The West Australian (Perth, WA : 1879 - 1954), Saturday 24 November 1934, page 5

THE

ROTTNEST

to a glade near the centre of they came the island. »Here, at midnight, the duel left dead man was was fought: here one his friend, aghast at what and he had done, galloped back to the coast, there to throw over himself the cliff at Bathurst Point. 'But. where does the ghost come in?' the old resident was 'asked. 'I'm coming to that,' 'he said. 'Thi* duel, S3 they say, took place at mid It's a night. funny thing, but even today, if you at are awake can the time, you hear just before midnight the sound of a horse going towards the middle of the is all. land. That's not About twenty hear a horse gallop past twelve, you can along towards the Point, and stop there!' Eight years passed. in the Again I was con bakehouse, though it had ehanged siderably. Batches of pies, pasties and were buns The furniture being baked. had altered and there was a window, easily lifted, through which the needs of were residents supplied, but the atmos the same. same phere was The bluster che building. It ing wind roared round was the same time^ going on for mid night. And a the same old resident little more was the temples grey round again telling the storv of the Rottnest ghest. Again it missed nothing in the telling. In fact, it gained. As he went sud on, denly, ir. a lull in the wind, we heard the clippety-clop of a horse's hooves. Past the bakehouse out towards the xthey went centre of the island and it seemed that the wind, sighing eerjly, followed them. was room There a silence in the warm and then we talked of all things. Then about twenty minutes past the hour, the and was sound heard Nearer again. th.i ghostly horse, now nearer came loud, now faint, as che wind caught the sound. of the on Round the corner store and it towards the Point. Suddenly
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night: 12 years ago ten or. a dozen v/of us sat In the old convict-built bake house and at the Rottnest settlement of The scene weU set for a w is particularly ghost story. The early October 'equinoctials,' blustering and howled squally, round the bakehouse and, inside the warm a with the- big fire roaring and room, fresh bateh of loaves ready for the oven, there was ; a distinctly receptive atmos phere. Thei time (as it should be in all just before .mid good ghost stories) was (again- as it should night; the narrator old' sea-faring 'man, be) was and an withal .one who on had lived for' years its. historv the island arid knew 'In England, where I come from,' he said, 'you hear a lot about ghosts. ?/ Alhas one— most for what every old house I 'never believed in them they are worth. ?. before I. settled here, but now Well, .' this one takes a bit of explaining Immediately he was pressed for details, though, to teU the truth, he needed little pressine. 'Well,' he said, 'you'll probably hear it for yourself as well tell soon, so I may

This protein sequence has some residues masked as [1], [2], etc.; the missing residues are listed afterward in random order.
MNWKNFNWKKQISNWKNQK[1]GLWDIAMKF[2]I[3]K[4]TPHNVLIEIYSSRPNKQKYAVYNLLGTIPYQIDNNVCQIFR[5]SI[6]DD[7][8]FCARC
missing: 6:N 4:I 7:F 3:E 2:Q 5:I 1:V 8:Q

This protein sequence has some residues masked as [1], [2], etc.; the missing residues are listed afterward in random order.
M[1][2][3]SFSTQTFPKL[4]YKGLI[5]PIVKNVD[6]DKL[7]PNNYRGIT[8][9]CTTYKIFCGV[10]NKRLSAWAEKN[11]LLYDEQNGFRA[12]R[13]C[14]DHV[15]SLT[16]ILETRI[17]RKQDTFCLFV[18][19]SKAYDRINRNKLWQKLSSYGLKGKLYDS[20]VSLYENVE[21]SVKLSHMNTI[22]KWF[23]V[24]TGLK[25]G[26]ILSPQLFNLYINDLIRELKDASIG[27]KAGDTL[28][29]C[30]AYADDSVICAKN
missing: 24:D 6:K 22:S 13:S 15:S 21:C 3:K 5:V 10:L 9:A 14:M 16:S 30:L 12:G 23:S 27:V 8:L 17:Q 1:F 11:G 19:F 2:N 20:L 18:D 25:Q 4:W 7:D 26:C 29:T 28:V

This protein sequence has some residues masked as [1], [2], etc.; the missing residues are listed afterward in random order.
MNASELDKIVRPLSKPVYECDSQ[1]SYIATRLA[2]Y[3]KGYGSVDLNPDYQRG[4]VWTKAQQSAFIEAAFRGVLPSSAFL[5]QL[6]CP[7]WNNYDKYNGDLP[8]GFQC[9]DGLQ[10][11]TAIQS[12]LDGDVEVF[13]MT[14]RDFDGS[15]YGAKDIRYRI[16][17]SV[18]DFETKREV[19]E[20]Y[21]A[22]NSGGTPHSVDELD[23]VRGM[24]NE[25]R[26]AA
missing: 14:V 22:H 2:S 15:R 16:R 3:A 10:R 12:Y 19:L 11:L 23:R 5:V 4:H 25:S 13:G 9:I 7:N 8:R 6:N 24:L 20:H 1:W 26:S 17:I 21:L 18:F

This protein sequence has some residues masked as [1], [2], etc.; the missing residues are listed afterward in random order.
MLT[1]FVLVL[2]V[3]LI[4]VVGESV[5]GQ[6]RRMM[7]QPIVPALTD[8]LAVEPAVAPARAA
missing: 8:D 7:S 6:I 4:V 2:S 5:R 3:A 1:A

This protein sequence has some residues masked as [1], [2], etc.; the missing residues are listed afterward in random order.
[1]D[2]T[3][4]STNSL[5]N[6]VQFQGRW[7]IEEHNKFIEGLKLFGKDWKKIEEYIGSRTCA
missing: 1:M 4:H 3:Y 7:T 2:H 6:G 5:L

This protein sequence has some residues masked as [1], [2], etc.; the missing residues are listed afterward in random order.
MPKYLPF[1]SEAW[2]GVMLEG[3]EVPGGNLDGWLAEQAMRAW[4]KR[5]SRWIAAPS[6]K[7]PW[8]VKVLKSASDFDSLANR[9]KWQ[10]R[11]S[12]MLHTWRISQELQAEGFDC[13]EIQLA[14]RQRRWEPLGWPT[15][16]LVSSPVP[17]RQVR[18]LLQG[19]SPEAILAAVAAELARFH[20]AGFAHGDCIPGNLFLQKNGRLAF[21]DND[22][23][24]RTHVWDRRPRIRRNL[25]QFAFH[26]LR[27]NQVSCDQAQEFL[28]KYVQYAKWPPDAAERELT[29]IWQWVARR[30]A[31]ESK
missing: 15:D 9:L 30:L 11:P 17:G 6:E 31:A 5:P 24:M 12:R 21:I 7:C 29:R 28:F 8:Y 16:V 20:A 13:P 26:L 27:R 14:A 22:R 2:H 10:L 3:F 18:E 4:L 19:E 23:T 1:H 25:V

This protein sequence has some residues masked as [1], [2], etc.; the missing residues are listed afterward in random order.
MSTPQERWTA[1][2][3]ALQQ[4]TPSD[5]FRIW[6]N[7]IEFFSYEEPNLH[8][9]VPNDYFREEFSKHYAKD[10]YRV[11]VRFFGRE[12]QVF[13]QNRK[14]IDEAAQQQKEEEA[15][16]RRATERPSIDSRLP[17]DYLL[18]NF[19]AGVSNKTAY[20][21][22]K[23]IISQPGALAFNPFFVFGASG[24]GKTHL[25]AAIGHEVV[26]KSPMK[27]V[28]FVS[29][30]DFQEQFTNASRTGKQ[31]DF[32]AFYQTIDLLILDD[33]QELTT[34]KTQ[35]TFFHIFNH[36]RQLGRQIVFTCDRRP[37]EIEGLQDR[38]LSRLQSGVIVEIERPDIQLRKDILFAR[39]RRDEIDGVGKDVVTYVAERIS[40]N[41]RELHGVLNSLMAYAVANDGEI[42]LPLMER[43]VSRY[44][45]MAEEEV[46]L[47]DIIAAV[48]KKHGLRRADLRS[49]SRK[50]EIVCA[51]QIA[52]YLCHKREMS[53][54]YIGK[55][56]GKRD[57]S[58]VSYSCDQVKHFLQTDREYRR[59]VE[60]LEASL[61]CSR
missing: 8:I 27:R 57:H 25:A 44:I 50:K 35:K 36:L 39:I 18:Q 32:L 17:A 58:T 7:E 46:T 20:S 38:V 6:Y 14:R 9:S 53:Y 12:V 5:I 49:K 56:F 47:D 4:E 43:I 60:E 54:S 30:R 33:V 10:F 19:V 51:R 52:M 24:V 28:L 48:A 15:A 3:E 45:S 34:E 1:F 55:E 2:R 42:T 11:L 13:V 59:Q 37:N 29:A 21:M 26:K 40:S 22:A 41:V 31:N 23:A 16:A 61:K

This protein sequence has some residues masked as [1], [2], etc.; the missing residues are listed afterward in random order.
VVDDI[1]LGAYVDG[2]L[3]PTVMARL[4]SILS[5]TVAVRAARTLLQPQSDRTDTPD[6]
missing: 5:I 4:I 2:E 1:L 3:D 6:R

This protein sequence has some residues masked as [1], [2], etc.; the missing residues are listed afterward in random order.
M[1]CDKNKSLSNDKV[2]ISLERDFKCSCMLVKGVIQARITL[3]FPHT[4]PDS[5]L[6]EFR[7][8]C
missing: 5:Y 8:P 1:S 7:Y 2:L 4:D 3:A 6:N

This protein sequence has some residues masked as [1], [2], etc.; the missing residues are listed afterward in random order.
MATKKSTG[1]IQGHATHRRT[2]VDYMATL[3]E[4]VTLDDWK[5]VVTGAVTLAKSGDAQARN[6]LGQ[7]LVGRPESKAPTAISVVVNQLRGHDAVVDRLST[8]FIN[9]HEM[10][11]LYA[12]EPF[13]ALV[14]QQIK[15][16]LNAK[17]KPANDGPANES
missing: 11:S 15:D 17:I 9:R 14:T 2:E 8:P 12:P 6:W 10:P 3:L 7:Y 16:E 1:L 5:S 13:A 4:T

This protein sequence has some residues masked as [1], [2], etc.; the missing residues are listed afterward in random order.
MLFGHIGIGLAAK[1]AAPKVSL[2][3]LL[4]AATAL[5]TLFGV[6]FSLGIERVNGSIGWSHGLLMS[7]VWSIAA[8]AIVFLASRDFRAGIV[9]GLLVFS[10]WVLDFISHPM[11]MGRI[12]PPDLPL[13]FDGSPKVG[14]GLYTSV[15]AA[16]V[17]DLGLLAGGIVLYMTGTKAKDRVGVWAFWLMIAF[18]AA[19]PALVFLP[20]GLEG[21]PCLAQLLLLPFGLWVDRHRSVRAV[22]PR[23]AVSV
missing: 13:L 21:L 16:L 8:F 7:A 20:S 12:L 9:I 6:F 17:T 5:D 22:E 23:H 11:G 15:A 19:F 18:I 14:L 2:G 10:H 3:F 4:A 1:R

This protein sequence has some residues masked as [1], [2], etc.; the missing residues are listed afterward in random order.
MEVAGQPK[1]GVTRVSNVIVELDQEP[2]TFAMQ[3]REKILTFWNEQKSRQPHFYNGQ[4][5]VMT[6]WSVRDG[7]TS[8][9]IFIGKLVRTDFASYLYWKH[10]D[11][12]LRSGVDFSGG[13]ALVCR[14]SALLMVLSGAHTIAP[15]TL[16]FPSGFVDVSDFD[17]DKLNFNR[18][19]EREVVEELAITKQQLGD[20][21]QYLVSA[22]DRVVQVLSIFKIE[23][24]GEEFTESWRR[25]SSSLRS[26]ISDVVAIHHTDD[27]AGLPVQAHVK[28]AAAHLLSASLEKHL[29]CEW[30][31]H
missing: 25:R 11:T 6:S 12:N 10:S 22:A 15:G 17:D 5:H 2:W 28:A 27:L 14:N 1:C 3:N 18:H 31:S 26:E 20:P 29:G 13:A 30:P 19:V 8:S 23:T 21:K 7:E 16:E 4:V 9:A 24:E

f)NE

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ago— a arrived off Rottnest. It of some con was following in the wake Caledonia and vict ships bound for New had fetched up far too far south. How was a pleasing ever, the sight of land to those oh board, for it meant, thev one thought/ fresh water and, perhaps, fresh fruit. officers, it meat and two To of suspicion meant the end of a voyage and, jealously, of friendship changed to All their lives they been had enmity. friends but before the voyage started they had both fallen hi love with the same girl. Neither this until the ship knew had sailed and through long days and at their nights sea friendship -had changed into bitter hatred. Just before sighted, their Rottnest was smouldering hot words jealousy had flared up and were Duels were on forbidden spoken. shipboard but with land in sight it was decided that they should and go ashore should return. that only one Secretly, some time before midnight their way ashore. vessel The they made horses, and these had had. carried some been landed were exercise for and tethered on the beach. Taking one each, their way inland the officers made until to a glade near the centre of they came French frigate

£ about, it.' with and due 'regard Slowly, dramatic quiUties of the story, what he told:— before— a .century or so Years
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to the this i»

stopped.
There said the There and the

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was a

a

loud knock

on

the window.
Bill,'

'I'll take

couple of pies home,

Ghost. Rottnest is a signal station o.vi Rottnesl signalmen relieve each other at midnight. They ride to and fro from the settlement to the station in the centre of the island just before and after the

hour.

National Library of Australia

http://nla.gov.au/nla.news-article32801628

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